Can Opera Make Money?

Can Opera Make Money?

Jenna Simeonov

Opera doesn’t make money, it never has, and we all know it. I was recently asked about opera’s economy and why opera companies have never functioned as a for-profit theatre company. The theoretical comparison was between the Canadian Opera Company and Mirvish Productions. My initial response to the question of a business model was that there was simply not enough money. Opera is expensive to put up, and expensive to maintain; Mirvish Productions was funded with Ed Mirvish’s wealth, and designed to make money from its theatres and productions. As with most opera and theatre companies worldwide, the COC receives government grants, and both corporate and individual donations to supplement their revenue from ticket sales. Without that kind of support, the math simply wouldn’t add up. We know this in the theatre industry; it’s nothing new. So, with all the generous donors keeping opera afloat, why hasn’t there been a notable attempt to invest in starting an opera company that will eventually self-sustain?

For an opera house to operate as a for-profit company, it can’t rely on government grants or donations (only non-profit organizations can do that); its revenue needs to come from ticket sales. That’s a huge shift from the current state of opera economics. For most companies, cutting grants and donations would wipe out around half of their revenue. They would have to rely on ticket sales, which currently make up about 25-40% of most companies’ incomes. So, production costs would need to go way down (it was the number one expense, by far, for the COC, Vancouver Opera, Edmonton Opera, and Opera Lyra), and the Canadian Actor’s Equity Association would have to do an overhaul on the fee system. Performers under CAEA’s Opera agreement earn a weekly fee that’s up to twice as much as performers under the Theatre agreement. I’m not saying opera companies pay their artists too much, let me be clear about that. But the fee structure isn’t sustainable for a business model that depends on a 40-50 show run, as opposed to a standard opera run of 4-10 shows.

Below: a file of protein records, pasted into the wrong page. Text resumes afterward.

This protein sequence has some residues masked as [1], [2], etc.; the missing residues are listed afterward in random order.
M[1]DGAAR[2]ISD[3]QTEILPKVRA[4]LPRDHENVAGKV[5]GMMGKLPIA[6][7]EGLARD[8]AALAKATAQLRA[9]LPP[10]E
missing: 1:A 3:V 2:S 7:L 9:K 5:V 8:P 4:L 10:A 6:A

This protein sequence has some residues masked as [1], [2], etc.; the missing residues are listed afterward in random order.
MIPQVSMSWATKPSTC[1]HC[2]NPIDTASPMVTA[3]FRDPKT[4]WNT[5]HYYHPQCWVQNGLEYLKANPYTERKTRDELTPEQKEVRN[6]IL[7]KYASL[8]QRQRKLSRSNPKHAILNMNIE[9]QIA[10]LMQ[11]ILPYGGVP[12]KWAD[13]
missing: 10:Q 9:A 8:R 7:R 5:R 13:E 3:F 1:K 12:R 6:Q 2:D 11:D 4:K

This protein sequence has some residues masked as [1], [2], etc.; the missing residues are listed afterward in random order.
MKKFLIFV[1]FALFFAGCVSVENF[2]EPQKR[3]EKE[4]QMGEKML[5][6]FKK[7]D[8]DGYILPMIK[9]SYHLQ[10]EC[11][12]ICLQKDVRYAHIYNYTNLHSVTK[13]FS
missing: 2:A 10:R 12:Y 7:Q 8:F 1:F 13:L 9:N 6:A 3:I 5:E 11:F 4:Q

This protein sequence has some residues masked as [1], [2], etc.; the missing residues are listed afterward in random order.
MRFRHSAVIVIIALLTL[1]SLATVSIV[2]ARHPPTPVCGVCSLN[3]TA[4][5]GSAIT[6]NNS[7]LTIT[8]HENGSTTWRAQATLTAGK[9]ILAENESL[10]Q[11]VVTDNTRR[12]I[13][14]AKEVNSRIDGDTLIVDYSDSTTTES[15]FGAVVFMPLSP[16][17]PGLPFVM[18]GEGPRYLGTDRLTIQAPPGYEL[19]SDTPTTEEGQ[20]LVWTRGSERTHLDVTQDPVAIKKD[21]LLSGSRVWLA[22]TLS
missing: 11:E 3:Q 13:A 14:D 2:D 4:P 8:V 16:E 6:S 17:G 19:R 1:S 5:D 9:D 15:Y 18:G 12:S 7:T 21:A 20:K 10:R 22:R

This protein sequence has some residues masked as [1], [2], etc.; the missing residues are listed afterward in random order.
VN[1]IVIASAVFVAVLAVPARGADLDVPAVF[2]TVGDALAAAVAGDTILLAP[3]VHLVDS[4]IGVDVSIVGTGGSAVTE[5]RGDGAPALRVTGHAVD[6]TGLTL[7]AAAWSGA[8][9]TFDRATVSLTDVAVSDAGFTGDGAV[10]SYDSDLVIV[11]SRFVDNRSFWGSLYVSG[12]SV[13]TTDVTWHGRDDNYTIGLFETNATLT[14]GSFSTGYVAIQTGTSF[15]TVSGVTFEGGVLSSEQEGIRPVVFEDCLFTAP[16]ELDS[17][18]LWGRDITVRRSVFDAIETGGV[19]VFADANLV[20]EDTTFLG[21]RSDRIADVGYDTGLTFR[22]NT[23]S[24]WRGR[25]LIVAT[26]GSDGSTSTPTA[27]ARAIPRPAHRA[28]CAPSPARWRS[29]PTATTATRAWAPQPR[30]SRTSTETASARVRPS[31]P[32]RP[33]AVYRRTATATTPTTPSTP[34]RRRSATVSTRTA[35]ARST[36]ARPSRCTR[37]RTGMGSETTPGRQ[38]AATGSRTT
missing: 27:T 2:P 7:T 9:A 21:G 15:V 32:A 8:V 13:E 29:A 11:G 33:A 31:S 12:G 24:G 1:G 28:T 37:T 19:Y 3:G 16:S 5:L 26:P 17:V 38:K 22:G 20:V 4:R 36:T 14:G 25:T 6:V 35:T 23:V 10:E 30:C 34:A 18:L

As I hunted for examples of for-profit theatre companies, I stumbled across Gorilla Tango Theatre, a Chicago-based, for-profit theatre distribution and promotion company. Dan Abbate founded the company in 2006, in a different fashion than your everyday startup theatre company. Gorilla Tango Theatre provides all the large, upfront expenses for production, like performance and rehearsal space, lighting, sound, box office services, house management, etc. Shows being produced through GTT must make a minimum box office revenue of $250 per hour of performance; after the minimum has been met, GTT and the theatre company split profits 5050. after which they split profits 5050 with the theatre companies. The goal is to expand to various performance venues throughout the US (and hopefully Canada) in order to house more productions in more cities. “Our success is a direct function of our business model being based on profitability and sustainability, rather than a specific creative agenda. This enables GTT to be nimble and adjust our product mix based on market demand. We are not tied to a specific mission (which can be difficult to change in a nonprofit even when that mission is no longer working for the organization), nor is our ability to make quick decisions restrained by the group politics often found on non-profit boards.”